A famous North Korean defection may have actually been a kidnapping engineered by the South—news that comes at a slightly awkward moment for the two Koreas, the New York Times reports. A South Korean cable TV channel broke the news Thursday, saying the apparent defection of 12 waitresses and their manager from a restaurant in China in 2016 was not made by choice. "It was luring and kidnapping, and I know because I took the lead," says Heo Kang-il, the former manager. "I blackmailed them and told them to make a choice: 'If you return home, you die, and if you follow me, you live.' I am now remorseful for what I did." Three women appeared with him, their faces blurred, and confirmed his story.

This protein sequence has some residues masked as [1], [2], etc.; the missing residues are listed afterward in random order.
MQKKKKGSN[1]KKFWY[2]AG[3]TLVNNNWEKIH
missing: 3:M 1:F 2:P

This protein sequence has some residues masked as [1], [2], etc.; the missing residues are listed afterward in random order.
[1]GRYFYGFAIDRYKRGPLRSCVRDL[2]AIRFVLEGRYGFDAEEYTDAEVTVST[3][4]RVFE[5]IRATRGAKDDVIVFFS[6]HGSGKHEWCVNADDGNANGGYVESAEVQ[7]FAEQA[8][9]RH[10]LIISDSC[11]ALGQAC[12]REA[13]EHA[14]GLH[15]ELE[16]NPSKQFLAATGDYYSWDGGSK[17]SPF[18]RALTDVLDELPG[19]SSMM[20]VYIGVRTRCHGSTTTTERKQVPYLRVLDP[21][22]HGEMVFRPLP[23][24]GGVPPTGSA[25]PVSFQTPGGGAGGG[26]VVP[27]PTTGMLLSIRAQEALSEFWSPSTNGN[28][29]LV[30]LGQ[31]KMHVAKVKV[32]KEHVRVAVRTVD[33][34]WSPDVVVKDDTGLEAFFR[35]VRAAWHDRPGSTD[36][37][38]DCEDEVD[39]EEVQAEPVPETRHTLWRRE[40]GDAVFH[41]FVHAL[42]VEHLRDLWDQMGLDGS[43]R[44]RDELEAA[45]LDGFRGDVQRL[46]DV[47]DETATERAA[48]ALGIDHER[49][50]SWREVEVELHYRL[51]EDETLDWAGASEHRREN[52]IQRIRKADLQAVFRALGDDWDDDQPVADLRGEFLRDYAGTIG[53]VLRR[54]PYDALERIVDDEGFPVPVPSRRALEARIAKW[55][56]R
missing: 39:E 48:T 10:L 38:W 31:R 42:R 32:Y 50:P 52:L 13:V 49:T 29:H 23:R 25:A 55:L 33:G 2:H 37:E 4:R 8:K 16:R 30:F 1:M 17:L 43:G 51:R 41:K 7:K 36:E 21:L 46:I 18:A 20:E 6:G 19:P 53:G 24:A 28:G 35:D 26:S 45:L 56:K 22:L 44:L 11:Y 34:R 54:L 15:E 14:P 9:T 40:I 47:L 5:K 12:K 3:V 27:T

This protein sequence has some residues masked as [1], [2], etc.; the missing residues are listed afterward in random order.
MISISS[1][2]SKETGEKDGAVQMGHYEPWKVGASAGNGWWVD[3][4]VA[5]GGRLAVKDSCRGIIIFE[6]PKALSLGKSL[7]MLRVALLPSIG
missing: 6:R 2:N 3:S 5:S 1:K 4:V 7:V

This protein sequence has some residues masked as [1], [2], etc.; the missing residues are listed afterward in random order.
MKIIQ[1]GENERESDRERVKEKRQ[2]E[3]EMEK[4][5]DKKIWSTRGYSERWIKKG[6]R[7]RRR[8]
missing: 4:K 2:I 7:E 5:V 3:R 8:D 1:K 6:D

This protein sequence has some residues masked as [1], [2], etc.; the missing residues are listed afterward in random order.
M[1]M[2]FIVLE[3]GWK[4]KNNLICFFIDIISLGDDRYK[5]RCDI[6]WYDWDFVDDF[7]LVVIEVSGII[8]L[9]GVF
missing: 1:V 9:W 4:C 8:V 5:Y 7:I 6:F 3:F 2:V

"I want to go home, because living like this is not the life I wanted," said one of the women. "I miss my parents." Like Heo, the women were among thousands of North Koreans who took foreign jobs to send money back to their government. Heo says South Korea's intelligence service then offered him big rewards to take the women South, but the rewards never came. And critics say the South only engineered the defections to trumpet them before parliamentary elections, Reuters reports. Now South Korea is in a tricky position after refusing North Korea's many demands to have the women repatriated. But for Heo, it seems to be revenge. "They had me believe that this was a big patriotic operation," he says. "But they used me and then shot me in the back."